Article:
US veterans rush to help Dakota pipeline protests

US military veterans have joined pipeline protests in North Dakota, following the US Army’s decision to close the area where protesters have been camping for months.

Hundreds of veterans arrived at the Oceti Sakowin Camp near the small town of Cannon Ball on Friday, to help Native American protesters and activists in their continued movement against the Dakota Access Pipeline (DAPL).

More than 2,100 veterans have signed up on a Facebook page to form a human shield in order to protect the protesters at the camp, which is on lands belonging to the US Army Corps of Engineers.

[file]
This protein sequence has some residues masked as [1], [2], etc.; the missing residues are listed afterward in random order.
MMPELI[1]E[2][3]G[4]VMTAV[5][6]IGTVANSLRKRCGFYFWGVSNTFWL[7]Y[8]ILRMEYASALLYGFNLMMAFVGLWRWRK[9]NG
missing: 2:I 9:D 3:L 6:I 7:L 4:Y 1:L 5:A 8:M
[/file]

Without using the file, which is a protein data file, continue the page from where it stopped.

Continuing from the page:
The Army has warned that it would close the camp and force out the more than 1,000 people, who have been staying there in the region’s freezing cold temperatures.

Colonel John Henderson, district commander of the Army Corps of Engineers, wrote in a letter to the Standing Rock’s leader that the decision to empty the camp was to protect the public from violent confrontations…

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